• Tourism is America’s most important, and largest, services export: growth in international visitors has created roughly 175,000 American jobs over the past five years, and meeting President Obama’s goal of 100 million visitors in 2021 will support hundreds of thousands of additional jobs.
  • The number of international visitors to the United States has grown from 55 million in 2009 to 70 million in 2013, and each overseas visitor spends on average $4,500 per visit, at American hotels, shops, restaurants, and other domestic businesses.
  • Steps taken by the Administration have supported this impressive growth: The State Department issued 9.2 million visas in 2013, up 42% since 2010. Waiting periods for visas in important markets like Brazil and China have dropped from as high as several months to less than five days on average. The Department of Homeland Security has significantly expanded Trusted Traveler and expedited clearance programs that improve the experience of travelers entering the United States.
  • Through close partnership with airports and industry, we have seen dramatic improvements to the entry process and reduction in wait times for passport control and customs processing at airports. At Dallas Fort Worth and Chicago O’Hare, a combination of measures such as Automated Passport Control kiosks and Global Entry services reduced average entry process wait times by nearly 40% over 12 months, and cut in half the number of visitors waiting longer than 30 minutes.

Building on this significant progress, as part of his Year of Action, the President is announcing new executive actions to continue to encourage and make it easier for international travelers to come to the United States:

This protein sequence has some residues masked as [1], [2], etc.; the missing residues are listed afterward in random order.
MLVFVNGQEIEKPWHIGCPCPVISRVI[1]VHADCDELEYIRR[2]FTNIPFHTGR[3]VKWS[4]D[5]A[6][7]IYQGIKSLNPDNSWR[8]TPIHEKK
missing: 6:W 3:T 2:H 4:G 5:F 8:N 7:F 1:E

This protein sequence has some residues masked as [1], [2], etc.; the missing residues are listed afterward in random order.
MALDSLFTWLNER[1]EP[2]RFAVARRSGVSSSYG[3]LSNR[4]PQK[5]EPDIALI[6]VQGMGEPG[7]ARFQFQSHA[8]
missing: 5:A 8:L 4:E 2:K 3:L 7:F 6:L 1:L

New Steps to Improve the Entry Process and Welcome More
International Travelers to the United States

Signing a Presidential Memorandum to Expedite the Entry Process for Travelers, Starting With the 15 Largest Airports: Over the next 120 days, Secretary Pritzker and Secretary Johnson will lead an interagency team, in close partnership with industry, to develop a national goal to improve the entry process and reduce wait times for international travelers to the United States, and action plans at the 15 largest airports for international arrivals, consistent with progress achieved at Dallas Fort Worth and Chicago O’Hare airports where, through a combination of streamlining processes and upgrading technologies, wait times were reduced significantly.

Taking Additional Steps to Improve and Streamline the Entry Process: The Department of Homeland Security is expanding the use of technology to streamline the entry process, such as Automated Passport Control kiosks.

Launching New Efforts to Encourage Travelers to Visit the United States: The Departments of Commerce, State, Agriculture, Homeland Security, Transportation and the Interior will take additional steps to encourage travelers to visit the United States, including launching coordinated strategies with BrandUSA in ten international markets, creating a “one-stop” that supports international bids for major global events and launching a new “virtual visitor services” platform to increase tourism on public lands and waters.

Background on Today’s New Steps to Increase International Visitors to the United States